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Monday, September 21, 2020

McDowell smarter & wiser 14 years after first tackling Winged Foot

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The 9-Hole Course is back in the limelight, and none more so in Ireland than Cruit Island, Mulranny, Castlegregory and Bushfoot

For Graeme McDowell, the emotion of a decade ago along the Pacific Ocean shoreline at Pebble Beach will be vastly different to what he will feel when he steps onto the tee for this week’s U.S. Open venue laid out on the opposite side of the country at Long Island, facing the Atlantic Ocean.

This week’s U.S. Open at Winged Foot also officially marks the 10th anniversary of McDowell’s 2010 U.S. Open triumph at Pebble Beach.

The 120th staging of the U.S. Open is taking place some three months after being initially scheduled for mid-June and it will tee-off Thursday without the noisiest and more raucous spectators in golf who have been stopped under continuing COVID-19 guidelines from making their way onto the famed AW Tillinghast-designed gem.

The fans can be so obnoxious in this corner of the States that when the 2002 U.S. Open was played on close-by Bethpage Park, a U.S. golf magazine had 25,000 badges made with the message ‘Be Nice To Monty’, given the tirade of abuse Colin Montgomerie endured during the 1995 U.S. Open at Shinnecock Hills.

Not that McDowell has ever had any trouble with U.S. fans. He married an American and Orlando has long been his home.

McDowell can tee-up this week boasting being one of just a handful who also competed in the 2006 U.S. Open when last staged at Winged Foot. It was the year Aussie Geoff Ogilvy won with a five-over par tally. Padraig Harrington was fifth at seven-over while McDowell managed just seven birdies over the four days, including one in the final round, in shooting 79 to share 32nd place at 17-over par, in just his second U.S. Open.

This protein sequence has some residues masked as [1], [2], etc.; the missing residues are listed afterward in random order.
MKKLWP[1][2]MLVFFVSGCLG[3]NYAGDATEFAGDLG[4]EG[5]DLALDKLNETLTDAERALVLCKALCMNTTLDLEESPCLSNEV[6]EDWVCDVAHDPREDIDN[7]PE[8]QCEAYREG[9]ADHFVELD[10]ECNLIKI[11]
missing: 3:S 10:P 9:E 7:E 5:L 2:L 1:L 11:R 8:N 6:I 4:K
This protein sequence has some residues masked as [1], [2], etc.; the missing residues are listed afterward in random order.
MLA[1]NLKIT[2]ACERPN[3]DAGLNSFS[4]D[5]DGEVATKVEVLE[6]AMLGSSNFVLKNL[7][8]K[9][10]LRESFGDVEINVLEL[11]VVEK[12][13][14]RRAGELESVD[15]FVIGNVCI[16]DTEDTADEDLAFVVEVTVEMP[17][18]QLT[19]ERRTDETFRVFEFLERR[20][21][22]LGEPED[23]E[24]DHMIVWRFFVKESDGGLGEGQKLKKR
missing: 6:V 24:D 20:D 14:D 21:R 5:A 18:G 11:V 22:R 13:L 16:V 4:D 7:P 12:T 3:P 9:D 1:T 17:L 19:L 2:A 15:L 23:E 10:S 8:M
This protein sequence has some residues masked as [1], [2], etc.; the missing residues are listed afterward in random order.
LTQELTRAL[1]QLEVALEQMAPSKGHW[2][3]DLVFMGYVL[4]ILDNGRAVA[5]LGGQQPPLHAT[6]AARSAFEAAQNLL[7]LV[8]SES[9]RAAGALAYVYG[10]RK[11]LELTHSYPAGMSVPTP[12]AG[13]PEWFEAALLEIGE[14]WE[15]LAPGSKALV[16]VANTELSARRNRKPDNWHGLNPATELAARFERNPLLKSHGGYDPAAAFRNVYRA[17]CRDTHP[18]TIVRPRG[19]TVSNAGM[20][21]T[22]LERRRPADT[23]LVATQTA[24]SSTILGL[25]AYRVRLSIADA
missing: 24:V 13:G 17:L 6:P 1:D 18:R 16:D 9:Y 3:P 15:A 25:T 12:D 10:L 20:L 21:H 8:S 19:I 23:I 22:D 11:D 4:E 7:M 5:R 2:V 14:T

Fellow Ulsterman Darren Clarke also finished with a 79 to be a further shot back at 18-over.

Four years later at Pebble Beach, McDowell would be the only player to finish on level par after four rounds in being handed the gleaming U.S. Open trophy to become the second Irishman in the ‘modern era’ after Harrington to win a major.

Rory McIlroy followed exactly a year later in capturing the 2011 U.S. Open and so too Clarke when winning The Open at Royal St. George’s later that year while Shane Lowry tees-up this week ‘still’ as the reigning Open Champion.

Photos from the 2006 U.S. Open show a then 27-year old trim-looking, clean-shaven McDowell decked out in tight-fitting attire and wearing those ‘no collar’ and no buttons pull on tops Tiger Woods made popular. McDowell also wore a standout white belt that former European Tour player, Simon Hurd in those days had on sale at tour stops in Europe.

McDowell was then being managed by Dublin-based Horizon Sports Management. He sported a TaylorMade cap and had just one sponsor on the front of his shirt – Goodbody Stockbrokers, still based in the Irish capital.

Heading to Winged Foot, ‘G Mac’ had won twice in his pro career with his last victory before heading to the 2006 U.S. Open being a play-off success at the 2004 Italian Open where another of his prizes was a 40 kilogram ‘wheel’ of Parmesan cheese.